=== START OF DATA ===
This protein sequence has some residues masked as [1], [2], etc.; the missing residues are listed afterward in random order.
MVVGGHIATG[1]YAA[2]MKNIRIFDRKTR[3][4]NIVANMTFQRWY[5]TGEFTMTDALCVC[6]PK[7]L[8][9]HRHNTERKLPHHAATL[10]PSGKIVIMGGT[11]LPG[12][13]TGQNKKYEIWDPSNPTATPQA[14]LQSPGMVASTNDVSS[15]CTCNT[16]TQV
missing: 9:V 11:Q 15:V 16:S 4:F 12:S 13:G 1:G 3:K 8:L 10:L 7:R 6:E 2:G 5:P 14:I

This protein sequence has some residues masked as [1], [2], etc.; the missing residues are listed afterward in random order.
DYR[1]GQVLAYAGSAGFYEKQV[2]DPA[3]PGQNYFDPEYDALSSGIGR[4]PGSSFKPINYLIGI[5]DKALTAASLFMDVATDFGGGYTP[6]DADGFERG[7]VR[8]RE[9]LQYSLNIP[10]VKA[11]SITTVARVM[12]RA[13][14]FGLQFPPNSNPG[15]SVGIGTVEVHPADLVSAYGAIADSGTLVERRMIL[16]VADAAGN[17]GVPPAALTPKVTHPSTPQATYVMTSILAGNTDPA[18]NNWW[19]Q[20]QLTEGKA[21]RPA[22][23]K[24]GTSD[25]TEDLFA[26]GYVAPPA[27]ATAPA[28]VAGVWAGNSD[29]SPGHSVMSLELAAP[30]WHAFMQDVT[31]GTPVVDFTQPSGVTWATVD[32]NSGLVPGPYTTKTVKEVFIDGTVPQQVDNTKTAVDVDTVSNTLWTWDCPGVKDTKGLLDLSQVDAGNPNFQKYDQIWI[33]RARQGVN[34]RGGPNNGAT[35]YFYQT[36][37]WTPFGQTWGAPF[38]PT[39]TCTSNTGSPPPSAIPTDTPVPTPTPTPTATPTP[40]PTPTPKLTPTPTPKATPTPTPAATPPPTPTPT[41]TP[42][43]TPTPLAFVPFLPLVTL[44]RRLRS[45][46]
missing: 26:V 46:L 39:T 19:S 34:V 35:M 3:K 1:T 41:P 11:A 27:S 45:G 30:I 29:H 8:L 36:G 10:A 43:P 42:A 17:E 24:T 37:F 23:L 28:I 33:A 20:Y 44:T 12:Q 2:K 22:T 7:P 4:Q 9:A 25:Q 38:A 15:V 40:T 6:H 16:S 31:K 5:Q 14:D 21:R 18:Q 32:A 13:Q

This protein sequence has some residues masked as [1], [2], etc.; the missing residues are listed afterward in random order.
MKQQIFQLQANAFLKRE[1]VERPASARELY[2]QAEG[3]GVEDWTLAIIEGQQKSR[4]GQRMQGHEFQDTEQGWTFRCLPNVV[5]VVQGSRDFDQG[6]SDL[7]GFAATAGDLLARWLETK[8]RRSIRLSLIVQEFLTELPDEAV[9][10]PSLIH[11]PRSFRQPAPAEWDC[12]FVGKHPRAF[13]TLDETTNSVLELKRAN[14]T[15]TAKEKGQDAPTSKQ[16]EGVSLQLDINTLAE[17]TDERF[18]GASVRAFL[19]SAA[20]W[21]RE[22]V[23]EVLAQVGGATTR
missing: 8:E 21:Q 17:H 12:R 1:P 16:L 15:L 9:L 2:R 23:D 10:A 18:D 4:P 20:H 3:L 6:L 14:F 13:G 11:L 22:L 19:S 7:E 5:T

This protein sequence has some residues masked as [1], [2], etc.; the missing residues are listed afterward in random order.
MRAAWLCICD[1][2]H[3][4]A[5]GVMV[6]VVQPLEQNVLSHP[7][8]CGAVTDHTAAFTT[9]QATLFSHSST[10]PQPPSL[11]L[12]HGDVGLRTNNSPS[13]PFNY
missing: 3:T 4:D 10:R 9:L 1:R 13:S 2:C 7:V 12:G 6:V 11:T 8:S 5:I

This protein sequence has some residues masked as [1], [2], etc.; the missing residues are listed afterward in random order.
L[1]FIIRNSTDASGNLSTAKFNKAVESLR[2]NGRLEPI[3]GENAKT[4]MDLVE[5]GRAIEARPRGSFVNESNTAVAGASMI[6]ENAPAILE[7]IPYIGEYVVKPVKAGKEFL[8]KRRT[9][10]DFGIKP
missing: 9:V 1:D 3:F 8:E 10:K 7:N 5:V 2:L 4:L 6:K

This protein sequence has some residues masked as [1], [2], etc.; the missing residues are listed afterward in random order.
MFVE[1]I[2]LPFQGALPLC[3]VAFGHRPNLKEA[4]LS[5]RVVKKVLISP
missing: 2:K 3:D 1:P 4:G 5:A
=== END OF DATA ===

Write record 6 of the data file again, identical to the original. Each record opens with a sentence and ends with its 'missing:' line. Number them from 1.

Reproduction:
This protein sequence has some residues masked as [1], [2], etc.; the missing residues are listed afterward in random order.
MFVE[1]I[2]LPFQGALPLC[3]VAFGHRPNLKEA[4]LS[5]RVVKKVLISP
missing: 2:K 3:D 1:P 4:G 5:A